Or maybe it was tapping on that plank of wood, spinning around on your chair, or having a bit to eat. Or heck, maybe that thing called the immune system fought it off by itself.

The trouble with anecdotes is they're uncontrolled and introduce far too many variables to know what exactly is going on, who knows what she took before taking the sugar pill. They're also isolated, perhaps there were a hundred other people who were also in Jeanette's position, yet they didn't take any sugar pill and felt better anyway. With anecdotes we don't know what the bigger picture is.

Only by doing controlled studies can we account for those variables. Such studies have been done and show homeopathy doesn't work.

Here's James Randi going over homeopathy (I didn't want this post turning into a huge rant of why it doesn't work). So I'll hand you over to him:

This sort of nonsense is funded by the NHS (they recently put £25 million into opening a Homeopathic hospital), and that is not on. The NHS needs to fund things that actually work, things that have been tested and have scientific evidence to back them up. If people want to waste money on sugar pills, they should do it with their own money.

Another laptop stolen

This time with payroll data of ten thousand NHS staff on. The machine had a password on it but no other security information was disclosed, I suspect the data wasn't encrypted, therefore the thief only needs to put the hard drive into another machine to access the data.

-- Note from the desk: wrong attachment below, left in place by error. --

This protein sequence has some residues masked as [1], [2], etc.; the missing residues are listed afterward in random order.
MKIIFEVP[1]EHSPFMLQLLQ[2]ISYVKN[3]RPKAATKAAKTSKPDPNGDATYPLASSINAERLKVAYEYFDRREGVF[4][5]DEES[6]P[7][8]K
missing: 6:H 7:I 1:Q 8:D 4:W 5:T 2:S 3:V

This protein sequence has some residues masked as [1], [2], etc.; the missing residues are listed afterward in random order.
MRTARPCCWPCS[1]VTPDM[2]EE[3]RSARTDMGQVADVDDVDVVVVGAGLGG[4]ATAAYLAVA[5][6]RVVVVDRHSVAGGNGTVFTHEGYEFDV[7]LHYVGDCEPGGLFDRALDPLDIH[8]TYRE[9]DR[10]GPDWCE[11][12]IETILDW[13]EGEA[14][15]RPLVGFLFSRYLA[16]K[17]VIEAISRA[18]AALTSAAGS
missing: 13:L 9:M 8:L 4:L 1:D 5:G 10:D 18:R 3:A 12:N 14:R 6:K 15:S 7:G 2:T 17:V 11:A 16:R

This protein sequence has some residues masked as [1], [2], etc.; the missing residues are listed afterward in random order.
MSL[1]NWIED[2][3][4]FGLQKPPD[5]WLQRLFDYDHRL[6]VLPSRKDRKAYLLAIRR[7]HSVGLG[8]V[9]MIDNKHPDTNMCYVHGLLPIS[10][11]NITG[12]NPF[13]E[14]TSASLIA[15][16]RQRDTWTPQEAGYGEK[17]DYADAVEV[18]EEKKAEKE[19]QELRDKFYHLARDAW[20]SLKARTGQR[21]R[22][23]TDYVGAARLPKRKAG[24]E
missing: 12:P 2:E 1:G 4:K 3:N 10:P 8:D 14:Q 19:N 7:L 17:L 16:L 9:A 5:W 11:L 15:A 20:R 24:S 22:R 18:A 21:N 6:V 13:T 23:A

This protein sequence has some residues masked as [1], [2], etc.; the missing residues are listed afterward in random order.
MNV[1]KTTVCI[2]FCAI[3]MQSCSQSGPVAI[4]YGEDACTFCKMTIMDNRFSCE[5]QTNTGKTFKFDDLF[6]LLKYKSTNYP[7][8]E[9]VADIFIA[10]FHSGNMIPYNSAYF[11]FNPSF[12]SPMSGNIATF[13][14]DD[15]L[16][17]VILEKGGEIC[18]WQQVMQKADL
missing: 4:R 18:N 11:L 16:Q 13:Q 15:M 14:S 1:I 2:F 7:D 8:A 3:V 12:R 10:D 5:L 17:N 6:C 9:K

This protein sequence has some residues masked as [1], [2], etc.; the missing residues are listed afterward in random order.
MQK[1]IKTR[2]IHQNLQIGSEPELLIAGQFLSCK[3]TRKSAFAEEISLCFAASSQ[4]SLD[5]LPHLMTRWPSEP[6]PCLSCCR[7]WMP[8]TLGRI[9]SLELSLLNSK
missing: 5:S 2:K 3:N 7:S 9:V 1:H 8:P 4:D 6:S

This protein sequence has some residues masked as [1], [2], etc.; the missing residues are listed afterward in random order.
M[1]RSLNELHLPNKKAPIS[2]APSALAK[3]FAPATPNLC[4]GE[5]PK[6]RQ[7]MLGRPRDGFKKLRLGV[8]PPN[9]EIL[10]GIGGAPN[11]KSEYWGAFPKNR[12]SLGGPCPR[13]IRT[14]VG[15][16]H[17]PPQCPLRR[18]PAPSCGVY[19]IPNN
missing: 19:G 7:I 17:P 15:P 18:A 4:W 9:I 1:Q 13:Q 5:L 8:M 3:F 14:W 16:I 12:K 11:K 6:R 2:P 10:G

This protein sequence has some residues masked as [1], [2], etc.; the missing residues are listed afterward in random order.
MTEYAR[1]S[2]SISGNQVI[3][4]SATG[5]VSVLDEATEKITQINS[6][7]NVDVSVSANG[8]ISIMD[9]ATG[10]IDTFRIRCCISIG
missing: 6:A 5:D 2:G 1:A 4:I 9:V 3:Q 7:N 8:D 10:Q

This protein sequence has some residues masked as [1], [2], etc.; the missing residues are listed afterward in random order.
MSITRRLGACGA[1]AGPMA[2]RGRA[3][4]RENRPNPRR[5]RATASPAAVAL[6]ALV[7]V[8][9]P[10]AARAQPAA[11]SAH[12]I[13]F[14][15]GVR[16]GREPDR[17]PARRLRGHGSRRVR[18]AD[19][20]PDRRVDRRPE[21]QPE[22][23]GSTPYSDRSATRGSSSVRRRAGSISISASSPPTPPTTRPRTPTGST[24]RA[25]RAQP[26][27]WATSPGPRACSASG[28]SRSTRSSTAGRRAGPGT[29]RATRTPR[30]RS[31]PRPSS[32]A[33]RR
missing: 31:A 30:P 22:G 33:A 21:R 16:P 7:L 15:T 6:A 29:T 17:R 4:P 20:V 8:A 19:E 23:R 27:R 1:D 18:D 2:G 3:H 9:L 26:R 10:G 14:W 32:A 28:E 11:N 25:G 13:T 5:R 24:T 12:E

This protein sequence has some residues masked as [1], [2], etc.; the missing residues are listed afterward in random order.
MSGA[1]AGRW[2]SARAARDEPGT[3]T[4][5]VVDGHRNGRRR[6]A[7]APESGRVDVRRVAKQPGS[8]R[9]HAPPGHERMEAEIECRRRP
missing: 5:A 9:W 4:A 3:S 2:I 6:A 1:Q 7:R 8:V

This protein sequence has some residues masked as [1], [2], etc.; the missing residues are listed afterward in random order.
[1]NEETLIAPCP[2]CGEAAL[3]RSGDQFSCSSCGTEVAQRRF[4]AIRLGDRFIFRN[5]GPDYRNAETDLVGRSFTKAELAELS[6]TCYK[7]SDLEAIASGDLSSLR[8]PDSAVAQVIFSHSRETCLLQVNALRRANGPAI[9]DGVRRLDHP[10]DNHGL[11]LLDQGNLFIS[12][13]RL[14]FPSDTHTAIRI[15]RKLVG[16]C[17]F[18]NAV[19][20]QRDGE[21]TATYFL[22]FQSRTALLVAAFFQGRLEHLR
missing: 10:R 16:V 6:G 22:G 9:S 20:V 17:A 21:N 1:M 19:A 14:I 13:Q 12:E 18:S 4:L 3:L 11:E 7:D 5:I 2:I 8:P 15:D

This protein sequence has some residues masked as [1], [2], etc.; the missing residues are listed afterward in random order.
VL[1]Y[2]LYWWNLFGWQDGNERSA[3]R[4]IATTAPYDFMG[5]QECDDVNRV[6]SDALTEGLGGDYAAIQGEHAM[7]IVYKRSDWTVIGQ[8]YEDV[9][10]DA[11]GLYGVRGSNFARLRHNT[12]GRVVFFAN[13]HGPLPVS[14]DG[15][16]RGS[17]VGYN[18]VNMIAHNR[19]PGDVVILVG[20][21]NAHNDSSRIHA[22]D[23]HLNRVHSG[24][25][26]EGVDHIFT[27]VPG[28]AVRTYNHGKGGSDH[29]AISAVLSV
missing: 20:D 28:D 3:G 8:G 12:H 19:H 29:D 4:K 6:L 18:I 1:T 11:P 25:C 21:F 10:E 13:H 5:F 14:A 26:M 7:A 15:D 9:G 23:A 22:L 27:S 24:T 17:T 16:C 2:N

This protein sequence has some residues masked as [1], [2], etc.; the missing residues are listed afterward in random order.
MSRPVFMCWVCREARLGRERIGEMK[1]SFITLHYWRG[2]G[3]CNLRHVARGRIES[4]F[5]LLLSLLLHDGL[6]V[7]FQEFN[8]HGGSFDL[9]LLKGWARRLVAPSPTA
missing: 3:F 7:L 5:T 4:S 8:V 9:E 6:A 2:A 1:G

The amount of stolen laptops with personal information on is getting ridiculous, and this is where BitLocker and a TPM can help.

BitLocker ensures that data stored on a computer running Windows Vista remains encrypted even if the computer is tampered with when the operating system is not running. This helps protect against "offline attacks," attacks made by disabling or circumventing the installed operating system, or made by physically removing the hard drive to attack the data separately.

With the NHS spending billions of pounds on an IT overhaul, it is obvious that steps like these need to be taken to secure personal information, especially when on mobile machines which are easily lost or stolen.

Many NHS Trusts have already looked at deploying BitLocker technology, I think it the wake of this it is the obvious solution and that it should be rapidly deployed.

This of course goes for all private companies that think it is a good idea to store tens of millions of customers' credit card information unprotected on laptops, from a quick Google search it looks like the highest number stolen on a single laptop has been 45.6 million.

The technologies exist to help resolve this problem and they should be deployed, I fear the private sector will, unlike the NHS, drag their feet for years perhaps even a decade to come and millions more items of personal information will gradually leak out wrecking more people's lives.

But it's "natural"

I was going through some of the comments posted by people on BBC News' thread on non-proven drugs (popularly known as alternative medicine) being available on the NHS.